Ceuta. May the 17th, 2022.
Yesterday at midnight, the land border that separates Ceuta from Morocco was opened, after more than 2 years closed, but only for some people. On the 30th it will open for workers, although more requirements will be needed than before the closure, according to information from the central government. The No Name Kitchen Ceuta team went to the Tarajal border to know about the situation and witness the first entries and exits. We were able to corroborate the information that we knew from the Spanish government: the agreement signed with Morocco will make transit between Ceuta and neighboring cities more difficult than ever.
There was a very festive atmosphere in the Tarajal area. People from Ceuta sang and cheered the opening of the border. There are many families in Ceuta who have been separated for more than two years and who had no other way of reuniting because they cannot cross to the Peninsula (due to their administrative circumstances and many difficulties it is almost impossible to regularize their situation) so, the only way to go to Morocco is through this land border. No Name Kitchen joined this joy. For a movement like ours, which advocates freedom of movement and legal and safe pathways for migration, an opening of a border is a reason to celebrate.
However, as the night went by, we could see the consequences of the increased restrictions on the border. In 75 minutes in front of the fence, two people entered from Morocco (it was estimated that throughout the night around 300 people, according to official sources, and about 900 would travel from Ceuta to the neighboring country). From the central government they had already reported how the agreement with Morocco will impose more entry requirements on people living in cities near Ceuta than those that existed previously. Now, those who worked here before 2020 ended will need many more requirements to get back to their jobs. Many documents that we in No Name Kitchen know are not easy to obtain and that will leave many people without the opportunity to come to Ceuta to work as they did before the pandemic began.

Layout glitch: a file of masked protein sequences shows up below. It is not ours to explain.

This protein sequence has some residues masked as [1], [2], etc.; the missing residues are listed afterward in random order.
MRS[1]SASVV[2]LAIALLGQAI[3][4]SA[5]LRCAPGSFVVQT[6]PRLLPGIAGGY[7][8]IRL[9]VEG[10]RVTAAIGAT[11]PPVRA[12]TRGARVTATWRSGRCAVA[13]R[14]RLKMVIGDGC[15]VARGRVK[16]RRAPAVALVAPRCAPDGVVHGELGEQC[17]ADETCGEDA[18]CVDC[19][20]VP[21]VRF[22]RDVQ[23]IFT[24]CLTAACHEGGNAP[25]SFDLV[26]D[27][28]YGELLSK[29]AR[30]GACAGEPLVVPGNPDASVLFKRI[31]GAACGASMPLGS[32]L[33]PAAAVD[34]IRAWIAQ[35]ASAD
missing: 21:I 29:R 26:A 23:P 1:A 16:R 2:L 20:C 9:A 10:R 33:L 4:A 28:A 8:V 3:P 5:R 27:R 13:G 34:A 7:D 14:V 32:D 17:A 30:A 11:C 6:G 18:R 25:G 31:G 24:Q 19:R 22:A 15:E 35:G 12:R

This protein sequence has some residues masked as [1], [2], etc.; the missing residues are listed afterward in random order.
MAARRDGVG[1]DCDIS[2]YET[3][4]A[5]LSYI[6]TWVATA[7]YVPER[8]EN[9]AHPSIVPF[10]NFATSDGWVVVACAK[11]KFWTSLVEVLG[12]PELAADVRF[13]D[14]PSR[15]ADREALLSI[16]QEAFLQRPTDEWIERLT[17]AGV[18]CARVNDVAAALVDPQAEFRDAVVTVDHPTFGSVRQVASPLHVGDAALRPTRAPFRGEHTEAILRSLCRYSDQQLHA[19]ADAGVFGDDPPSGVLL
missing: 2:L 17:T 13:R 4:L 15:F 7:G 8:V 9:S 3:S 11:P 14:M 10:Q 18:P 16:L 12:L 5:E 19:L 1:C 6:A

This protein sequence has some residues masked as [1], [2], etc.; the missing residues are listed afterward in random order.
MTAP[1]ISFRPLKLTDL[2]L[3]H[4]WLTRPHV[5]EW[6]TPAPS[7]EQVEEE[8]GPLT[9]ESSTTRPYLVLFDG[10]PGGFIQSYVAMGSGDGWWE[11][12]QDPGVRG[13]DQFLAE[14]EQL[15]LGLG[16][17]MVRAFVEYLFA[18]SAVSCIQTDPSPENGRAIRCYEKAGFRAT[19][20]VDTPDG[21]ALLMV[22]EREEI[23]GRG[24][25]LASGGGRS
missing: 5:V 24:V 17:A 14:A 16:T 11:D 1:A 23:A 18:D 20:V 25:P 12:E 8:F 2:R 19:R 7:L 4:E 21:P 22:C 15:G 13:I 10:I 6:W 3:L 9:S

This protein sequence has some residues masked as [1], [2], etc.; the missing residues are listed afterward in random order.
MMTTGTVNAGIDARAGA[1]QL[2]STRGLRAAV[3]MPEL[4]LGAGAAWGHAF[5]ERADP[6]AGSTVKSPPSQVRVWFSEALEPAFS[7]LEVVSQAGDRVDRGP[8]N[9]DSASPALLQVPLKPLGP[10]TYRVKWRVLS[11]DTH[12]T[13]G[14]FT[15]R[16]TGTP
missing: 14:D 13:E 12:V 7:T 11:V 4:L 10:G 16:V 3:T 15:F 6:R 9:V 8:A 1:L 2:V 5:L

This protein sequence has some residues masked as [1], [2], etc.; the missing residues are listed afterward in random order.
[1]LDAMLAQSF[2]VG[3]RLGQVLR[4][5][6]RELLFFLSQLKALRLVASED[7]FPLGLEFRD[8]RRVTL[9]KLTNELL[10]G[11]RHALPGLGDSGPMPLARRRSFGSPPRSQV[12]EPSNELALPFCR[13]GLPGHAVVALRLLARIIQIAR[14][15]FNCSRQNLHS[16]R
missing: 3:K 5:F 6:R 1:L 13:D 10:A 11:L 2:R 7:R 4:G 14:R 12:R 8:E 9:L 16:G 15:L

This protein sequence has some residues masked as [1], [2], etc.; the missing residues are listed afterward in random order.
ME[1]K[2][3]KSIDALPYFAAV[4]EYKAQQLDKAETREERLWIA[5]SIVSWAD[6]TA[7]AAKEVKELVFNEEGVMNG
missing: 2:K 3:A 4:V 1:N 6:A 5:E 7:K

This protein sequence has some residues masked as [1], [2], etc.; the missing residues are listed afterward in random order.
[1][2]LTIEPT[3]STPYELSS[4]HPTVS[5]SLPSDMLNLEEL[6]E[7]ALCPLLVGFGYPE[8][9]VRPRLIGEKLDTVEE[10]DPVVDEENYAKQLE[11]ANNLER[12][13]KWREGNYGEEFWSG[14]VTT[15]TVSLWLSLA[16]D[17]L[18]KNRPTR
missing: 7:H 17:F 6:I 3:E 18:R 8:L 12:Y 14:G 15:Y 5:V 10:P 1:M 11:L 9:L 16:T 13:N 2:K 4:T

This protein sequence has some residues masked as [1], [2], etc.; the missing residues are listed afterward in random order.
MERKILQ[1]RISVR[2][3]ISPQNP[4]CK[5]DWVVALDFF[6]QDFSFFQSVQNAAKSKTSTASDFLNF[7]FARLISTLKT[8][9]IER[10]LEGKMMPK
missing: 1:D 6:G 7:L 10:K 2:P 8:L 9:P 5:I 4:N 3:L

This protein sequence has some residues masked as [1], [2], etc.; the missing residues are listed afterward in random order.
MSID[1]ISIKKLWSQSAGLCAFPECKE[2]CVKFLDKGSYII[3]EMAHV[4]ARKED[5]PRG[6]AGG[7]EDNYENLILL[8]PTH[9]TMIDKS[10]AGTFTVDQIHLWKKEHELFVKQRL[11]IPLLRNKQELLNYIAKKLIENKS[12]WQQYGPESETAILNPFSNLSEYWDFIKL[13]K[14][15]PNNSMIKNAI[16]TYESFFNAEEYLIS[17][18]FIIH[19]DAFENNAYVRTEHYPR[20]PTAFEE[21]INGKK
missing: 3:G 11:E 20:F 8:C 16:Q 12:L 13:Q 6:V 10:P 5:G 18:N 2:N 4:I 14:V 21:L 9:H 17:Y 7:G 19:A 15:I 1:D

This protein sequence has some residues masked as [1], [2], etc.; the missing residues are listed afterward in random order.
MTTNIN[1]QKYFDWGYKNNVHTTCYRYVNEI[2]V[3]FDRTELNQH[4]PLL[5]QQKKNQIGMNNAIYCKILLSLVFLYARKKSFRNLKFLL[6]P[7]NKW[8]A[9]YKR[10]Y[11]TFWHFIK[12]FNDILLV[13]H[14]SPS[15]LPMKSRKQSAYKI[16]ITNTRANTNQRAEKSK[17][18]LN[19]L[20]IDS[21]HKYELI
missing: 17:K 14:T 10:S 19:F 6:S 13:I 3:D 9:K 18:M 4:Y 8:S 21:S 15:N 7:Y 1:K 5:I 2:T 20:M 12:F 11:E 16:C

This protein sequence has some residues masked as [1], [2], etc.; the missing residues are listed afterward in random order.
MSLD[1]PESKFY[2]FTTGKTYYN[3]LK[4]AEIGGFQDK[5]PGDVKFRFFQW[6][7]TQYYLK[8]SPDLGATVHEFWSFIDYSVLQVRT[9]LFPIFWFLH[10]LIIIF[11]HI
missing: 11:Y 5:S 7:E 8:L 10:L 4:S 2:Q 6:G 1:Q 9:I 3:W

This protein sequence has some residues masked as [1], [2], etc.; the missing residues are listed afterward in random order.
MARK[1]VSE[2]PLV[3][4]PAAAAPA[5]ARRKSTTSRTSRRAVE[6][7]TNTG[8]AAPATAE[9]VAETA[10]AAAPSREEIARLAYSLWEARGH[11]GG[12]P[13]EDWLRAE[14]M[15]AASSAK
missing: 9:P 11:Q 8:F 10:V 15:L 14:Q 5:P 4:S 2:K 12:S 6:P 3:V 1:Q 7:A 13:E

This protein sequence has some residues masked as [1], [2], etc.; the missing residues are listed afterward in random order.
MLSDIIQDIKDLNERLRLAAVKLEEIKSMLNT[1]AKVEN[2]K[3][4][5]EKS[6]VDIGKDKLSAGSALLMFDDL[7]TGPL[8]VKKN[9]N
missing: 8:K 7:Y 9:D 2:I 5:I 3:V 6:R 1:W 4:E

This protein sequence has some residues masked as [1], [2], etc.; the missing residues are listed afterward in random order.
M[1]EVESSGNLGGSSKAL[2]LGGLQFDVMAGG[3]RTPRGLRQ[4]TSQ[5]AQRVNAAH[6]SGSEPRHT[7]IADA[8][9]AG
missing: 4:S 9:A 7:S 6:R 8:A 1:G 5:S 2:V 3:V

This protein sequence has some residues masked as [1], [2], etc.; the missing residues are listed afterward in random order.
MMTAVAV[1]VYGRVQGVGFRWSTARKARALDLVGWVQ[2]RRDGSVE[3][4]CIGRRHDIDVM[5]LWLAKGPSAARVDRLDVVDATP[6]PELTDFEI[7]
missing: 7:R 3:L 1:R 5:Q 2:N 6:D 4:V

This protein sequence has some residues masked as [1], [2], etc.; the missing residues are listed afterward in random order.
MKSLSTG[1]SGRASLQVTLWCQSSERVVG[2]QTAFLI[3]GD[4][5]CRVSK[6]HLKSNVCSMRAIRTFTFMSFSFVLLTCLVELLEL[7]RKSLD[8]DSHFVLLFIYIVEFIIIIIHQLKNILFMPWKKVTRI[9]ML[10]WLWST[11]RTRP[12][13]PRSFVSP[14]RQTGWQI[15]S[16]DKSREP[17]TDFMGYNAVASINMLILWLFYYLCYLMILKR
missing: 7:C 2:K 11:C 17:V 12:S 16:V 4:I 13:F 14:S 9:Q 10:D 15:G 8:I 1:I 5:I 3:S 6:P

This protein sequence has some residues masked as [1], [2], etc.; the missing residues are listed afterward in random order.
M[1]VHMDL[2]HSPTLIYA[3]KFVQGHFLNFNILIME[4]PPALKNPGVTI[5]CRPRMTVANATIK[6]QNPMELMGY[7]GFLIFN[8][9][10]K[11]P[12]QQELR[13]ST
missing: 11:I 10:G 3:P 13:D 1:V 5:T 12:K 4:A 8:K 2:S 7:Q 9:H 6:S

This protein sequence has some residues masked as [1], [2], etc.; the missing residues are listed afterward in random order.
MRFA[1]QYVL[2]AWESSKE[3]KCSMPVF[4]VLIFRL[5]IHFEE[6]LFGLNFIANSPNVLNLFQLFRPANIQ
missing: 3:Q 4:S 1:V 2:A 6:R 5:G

The more borders are closed, the more dangerous it is to migrate
The main reason for us to be concerned about these new restrictions is because in those more than 5 years that No Name Kitchen has been working at the borders, we have been able to verify that the more difficult it is to migrate, the more people put their life at risk. Our organization is present in places like Greece, Serbia or Bosnia and Herzegovina where many people from Morocco have arrived through Turkey and, in order to avoid the danger of the sea and these fences in Ceuta or Melilla, they venture to the so-called Route of the Balkans which can mean up to 2 or 3 years of life in which people face many police beatings and are forced to live on the streets. We know people from Morocco who have lost their life at the borders that the European Union has at the east of the continent.
In Ceuta, No Name Kitchen denounces the situation of people forced to live on the streets. Right now, all those people are minors. They entered Ceuta a year ago when thousands of people arrived from neighboring cities. They fear being returned illegally to Morocco, as happened in August with other minors, and for this reason they decide to live hidden in the streets. Many of them have their families only a few kilometers away, on the other side of the border, but they cannot see each other because of these restrictions. They do not want to return to Morocco, because they could then not return to Spain in a regularized way. And on top of that their families, because of the situation, have been left without the source of income they had, which was based on the cross-border economy.
We share information from Solidary Wheels, a fellow organization of No Name Kitchen carrying out its work from Melilla:
“There has always been a lot of trade between the two continents through this border, and now they want to put an end to it suddenly. Leaving thousands of people without job nor options to get a living”.